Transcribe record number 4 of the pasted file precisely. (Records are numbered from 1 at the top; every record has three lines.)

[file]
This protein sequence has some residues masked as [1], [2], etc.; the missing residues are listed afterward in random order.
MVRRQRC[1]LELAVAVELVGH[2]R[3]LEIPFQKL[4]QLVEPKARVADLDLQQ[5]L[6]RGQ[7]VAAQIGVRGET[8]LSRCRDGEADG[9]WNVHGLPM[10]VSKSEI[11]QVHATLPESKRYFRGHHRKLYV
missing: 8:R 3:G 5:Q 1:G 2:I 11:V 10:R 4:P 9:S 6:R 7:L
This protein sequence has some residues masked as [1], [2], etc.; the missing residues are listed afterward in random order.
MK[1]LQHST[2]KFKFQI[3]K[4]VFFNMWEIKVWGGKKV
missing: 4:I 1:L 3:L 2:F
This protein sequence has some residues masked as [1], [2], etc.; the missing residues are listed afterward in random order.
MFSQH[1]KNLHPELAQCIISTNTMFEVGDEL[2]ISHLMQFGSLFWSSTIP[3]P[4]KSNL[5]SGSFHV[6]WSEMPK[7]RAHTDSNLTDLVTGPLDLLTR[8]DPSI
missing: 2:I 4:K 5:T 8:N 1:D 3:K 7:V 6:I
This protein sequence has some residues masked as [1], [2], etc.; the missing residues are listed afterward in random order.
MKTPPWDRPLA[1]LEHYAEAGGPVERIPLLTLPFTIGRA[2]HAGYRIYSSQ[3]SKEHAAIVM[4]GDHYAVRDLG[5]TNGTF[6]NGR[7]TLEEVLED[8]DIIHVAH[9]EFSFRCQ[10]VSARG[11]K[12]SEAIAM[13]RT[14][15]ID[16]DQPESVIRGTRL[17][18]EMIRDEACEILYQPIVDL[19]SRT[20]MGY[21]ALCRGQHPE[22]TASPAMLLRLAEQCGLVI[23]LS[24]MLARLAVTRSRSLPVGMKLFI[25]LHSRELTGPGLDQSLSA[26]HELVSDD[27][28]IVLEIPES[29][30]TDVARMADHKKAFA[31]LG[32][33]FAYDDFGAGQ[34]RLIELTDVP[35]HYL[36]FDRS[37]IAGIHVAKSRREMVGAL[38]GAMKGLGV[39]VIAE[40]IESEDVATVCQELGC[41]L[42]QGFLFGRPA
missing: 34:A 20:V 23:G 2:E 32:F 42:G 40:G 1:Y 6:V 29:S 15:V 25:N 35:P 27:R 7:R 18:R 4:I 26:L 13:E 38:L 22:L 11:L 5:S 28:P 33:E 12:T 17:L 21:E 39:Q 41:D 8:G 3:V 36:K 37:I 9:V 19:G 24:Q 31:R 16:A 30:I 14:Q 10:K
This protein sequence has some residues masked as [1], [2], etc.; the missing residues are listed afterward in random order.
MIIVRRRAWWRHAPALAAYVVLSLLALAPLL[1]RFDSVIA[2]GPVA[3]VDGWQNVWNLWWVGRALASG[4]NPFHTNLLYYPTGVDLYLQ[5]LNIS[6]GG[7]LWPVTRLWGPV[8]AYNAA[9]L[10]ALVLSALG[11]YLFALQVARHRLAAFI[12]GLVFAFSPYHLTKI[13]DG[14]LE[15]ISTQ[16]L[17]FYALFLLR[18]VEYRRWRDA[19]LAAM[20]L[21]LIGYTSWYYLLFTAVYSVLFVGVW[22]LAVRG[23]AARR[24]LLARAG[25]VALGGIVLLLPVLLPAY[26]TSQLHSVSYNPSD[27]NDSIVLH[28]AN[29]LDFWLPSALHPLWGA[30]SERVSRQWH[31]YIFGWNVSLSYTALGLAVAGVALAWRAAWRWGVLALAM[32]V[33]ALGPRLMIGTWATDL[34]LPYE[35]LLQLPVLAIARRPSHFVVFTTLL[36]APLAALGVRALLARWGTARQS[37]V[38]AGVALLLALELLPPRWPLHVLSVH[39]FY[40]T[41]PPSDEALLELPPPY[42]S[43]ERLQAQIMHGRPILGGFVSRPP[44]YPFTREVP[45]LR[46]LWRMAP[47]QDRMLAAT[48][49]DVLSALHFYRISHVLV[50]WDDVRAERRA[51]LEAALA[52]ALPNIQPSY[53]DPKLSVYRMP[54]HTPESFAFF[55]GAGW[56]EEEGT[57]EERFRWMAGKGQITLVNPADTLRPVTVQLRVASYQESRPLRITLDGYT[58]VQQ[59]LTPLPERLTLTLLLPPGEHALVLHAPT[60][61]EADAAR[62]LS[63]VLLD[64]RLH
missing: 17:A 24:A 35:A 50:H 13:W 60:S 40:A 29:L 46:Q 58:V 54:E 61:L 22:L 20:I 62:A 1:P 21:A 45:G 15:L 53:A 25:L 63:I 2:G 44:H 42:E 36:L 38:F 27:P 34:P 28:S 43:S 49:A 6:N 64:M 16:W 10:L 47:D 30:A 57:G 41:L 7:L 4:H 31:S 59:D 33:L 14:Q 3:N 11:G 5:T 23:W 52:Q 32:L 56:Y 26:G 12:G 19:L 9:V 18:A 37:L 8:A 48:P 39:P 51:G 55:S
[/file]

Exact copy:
This protein sequence has some residues masked as [1], [2], etc.; the missing residues are listed afterward in random order.
MKTPPWDRPLA[1]LEHYAEAGGPVERIPLLTLPFTIGRA[2]HAGYRIYSSQ[3]SKEHAAIVM[4]GDHYAVRDLG[5]TNGTF[6]NGR[7]TLEEVLED[8]DIIHVAH[9]EFSFRCQ[10]VSARG[11]K[12]SEAIAM[13]RT[14][15]ID[16]DQPESVIRGTRL[17][18]EMIRDEACEILYQPIVDL[19]SRT[20]MGY[21]ALCRGQHPE[22]TASPAMLLRLAEQCGLVI[23]LS[24]MLARLAVTRSRSLPVGMKLFI[25]LHSRELTGPGLDQSLSA[26]HELVSDD[27][28]IVLEIPES[29][30]TDVARMADHKKAFA[31]LG[32][33]FAYDDFGAGQ[34]RLIELTDVP[35]HYL[36]FDRS[37]IAGIHVAKSRREMVGAL[38]GAMKGLGV[39]VIAE[40]IESEDVATVCQELGC[41]L[42]QGFLFGRPA
missing: 34:A 20:V 23:G 2:E 32:F 42:G 40:G 1:Y 6:V 29:S 15:V 25:N 35:P 27:R 7:R 18:R 4:I 26:L 13:E 38:L 22:L 11:L 5:S 28:P 33:E 12:T 17:L 21:E 39:Q 41:D 8:G 3:V 36:K 37:I 9:V 19:G 24:Q 31:R 16:A 30:I 14:Q 10:K